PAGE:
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HISTORY OF ENGLAND.
THE ANCIENT BRITONS. OF BRITAIN', FROM THE INVASION OF JULIUS CÆSAR ?, B.C. 54, TO THE
ABDICATION OF THE ROMANS.
British Warrior of the time of the Roman
After a picture of Blakey
To A.D. 447.
From B.C. 84.
To shape the lance or decorate the shield;
To give new horrors to the lented field.”-SHENSTONE. Abdica'tion, s. the act of quitting by inclina- Dedu'ced, part. drawn from, laid down in tion.
regular succession. 1. Mar'itime (mar-re-tim), a. bordering on
6. Devasta'tion, s. destruction, waste.
8 Supersti'tion, (sui-per-stish-un), s. mistaken 2. Agʻriculture, s. the art of tilling and im
devotion. proving the land, so as to make it Transmigra'tion, s. the passing of the fruitful.
soul, after death, from one body to 5. Principal'ities, s. pl. the country, or that another.
portion of land, which gives title to a 12. Allegiance, s. obedience, duty. prince.
14. Sti'pulated, part. agreed upon. 1. BRITAIN was but very little known to the rest of the world before the time of the Romans. The coasts opposite Gaul 3 were
Britain, the name given to England, Scotland, and Wales, united.
Julius Cæsar was the first Roman emperor. He was assassinated in the Senate-house, in the 56th year of his age.
Gaul was the ancient name of France.
frequented by merchants, who traded thither for such commodities as the natives were able to produce, and who, it is thought, after a time, possessed themselves of all the maritime places where they had at first been permitted to reside. 2. Finding the country fertile, and commodiously situated for trade, they settled upon the sea-side, and introduced the practice of agriculture; but it was very different with the inland inhabitants of the country, who considered themselves as the lawful possessors of the soil, and avoided all correspondence with the new comers, whom they viewed as intruders upon their property; and therefore harassed by repeated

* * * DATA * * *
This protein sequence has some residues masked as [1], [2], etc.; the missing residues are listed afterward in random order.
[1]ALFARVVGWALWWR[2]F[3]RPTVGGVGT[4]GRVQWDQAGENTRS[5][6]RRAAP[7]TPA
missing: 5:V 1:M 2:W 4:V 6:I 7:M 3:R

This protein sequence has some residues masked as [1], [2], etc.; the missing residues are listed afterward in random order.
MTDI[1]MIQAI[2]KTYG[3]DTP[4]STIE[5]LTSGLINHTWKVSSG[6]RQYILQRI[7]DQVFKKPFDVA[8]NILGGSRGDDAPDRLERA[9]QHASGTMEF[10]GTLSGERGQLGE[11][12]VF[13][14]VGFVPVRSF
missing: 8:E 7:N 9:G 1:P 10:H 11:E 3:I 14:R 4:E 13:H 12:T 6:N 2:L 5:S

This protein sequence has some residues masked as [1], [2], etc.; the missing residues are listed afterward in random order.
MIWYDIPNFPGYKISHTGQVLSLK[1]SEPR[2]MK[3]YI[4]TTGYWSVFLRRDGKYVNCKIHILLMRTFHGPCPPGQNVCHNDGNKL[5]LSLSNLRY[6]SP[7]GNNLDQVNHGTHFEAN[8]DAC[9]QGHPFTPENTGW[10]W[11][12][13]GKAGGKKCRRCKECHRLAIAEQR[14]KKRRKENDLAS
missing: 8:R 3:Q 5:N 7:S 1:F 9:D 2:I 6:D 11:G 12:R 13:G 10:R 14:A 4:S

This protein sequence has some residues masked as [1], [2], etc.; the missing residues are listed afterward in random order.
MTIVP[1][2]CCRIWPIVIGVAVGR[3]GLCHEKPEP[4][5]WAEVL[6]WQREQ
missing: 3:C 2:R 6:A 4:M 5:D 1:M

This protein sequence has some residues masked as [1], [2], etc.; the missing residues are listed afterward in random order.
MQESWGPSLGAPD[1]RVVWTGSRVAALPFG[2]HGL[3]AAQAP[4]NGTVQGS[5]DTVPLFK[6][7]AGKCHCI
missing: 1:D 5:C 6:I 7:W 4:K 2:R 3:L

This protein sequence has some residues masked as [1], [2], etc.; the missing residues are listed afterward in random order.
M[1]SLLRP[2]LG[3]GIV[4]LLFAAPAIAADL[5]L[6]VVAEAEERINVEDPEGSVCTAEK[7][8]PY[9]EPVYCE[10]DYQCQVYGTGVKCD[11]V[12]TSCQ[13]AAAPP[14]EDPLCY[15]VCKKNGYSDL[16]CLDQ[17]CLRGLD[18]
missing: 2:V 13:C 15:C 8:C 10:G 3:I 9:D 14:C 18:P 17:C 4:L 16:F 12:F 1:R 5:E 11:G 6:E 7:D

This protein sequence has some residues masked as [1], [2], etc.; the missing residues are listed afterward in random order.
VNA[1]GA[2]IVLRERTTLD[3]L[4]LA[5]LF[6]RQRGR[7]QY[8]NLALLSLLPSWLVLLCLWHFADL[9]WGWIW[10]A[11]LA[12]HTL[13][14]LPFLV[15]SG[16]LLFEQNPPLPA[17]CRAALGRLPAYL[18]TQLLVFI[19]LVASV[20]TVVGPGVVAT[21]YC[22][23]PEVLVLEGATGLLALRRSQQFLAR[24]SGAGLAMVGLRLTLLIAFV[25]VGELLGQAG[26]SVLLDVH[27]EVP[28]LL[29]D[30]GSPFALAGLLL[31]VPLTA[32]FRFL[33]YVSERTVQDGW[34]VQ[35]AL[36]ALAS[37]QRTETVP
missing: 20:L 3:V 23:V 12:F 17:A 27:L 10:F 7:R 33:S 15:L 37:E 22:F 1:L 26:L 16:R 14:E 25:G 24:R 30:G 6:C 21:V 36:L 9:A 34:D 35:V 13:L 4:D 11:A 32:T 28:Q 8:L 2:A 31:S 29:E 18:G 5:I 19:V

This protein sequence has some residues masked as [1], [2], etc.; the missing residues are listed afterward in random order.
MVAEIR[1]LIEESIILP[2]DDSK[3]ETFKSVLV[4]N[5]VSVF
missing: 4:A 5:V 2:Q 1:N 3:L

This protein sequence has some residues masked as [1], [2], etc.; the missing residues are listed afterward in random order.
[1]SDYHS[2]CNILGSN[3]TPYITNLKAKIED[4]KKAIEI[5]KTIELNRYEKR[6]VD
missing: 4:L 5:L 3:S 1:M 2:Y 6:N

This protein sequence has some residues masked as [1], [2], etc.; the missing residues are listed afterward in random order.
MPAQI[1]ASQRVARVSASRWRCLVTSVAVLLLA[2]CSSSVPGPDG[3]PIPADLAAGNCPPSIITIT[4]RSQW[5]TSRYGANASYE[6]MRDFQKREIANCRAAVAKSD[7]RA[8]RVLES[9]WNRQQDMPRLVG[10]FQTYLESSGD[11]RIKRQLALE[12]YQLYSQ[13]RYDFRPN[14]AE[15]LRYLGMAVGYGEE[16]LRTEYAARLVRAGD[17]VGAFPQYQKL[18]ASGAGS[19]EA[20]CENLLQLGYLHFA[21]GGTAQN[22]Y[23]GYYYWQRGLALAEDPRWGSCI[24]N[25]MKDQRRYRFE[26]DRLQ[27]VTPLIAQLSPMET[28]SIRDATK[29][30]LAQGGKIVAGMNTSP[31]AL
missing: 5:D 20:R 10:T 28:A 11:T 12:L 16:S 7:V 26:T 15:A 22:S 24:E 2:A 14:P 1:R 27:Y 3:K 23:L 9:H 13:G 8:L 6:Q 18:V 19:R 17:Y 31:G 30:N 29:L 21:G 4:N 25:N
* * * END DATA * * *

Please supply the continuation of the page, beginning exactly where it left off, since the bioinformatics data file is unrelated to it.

3. The inland inhabitants are represented as extremely numerous, living in cottages thatched with straw“, and feeding large herds of cattle. They lived mostly upon milk, or flesh produced by the chase 5. What clothes they wore, to cover any part of their bodies, were usually the skins of beasts; but the arms, legs, and thighs, were left naked, and were usually painted blue. 4. Their hair, which was long, flowed down upon their backs and shoulders; while their beards were kept close shaven, except upon the upper lip, where it was suffered to grow. The dress of savage nations is every where pretty much the same, being calculated rather to inspire terror than to excite love or respect.
5. As to their government, it consisted of several small principalities, each under its respective leader; and this seems to be the earliest mode of dominion with which mankind are acquainted, and is deduced from the natural privileges of paternal authority. Upon great and imminent dangers, a commander-in-chief was chosen by common consent, in a general assembly; and to him was committed the conduct of the general interest, the power of making peace, or leading to war, and the administration of justice.
6. Their forces consisted chiefly of foot, and yet they could bring a considerable number of horse into the field upon great occasions. They likewise used chariots in battle, which, with short scythes fastened
to the ends of the axletrees, inflicted terrible wounds, spreading horror and devastation
* See the engraving at page 18.
5 The ancient Britons were so habitually regular and temperate, that they only began to grow old at a hundred and twenty years.-PLUTARCH, De Piacilis Philosophiæ.
wheresoever they drove 6. 7. Nor while the chariots were thus destroying, were the warriors who conducted them unemployed; they darted their javelins against the eneiny, ran along the beam, leaped on the ground, resumed their seat, stopped or turned their horses at full speed, and sometimes cunningly retreated to draw the enemy into confusion.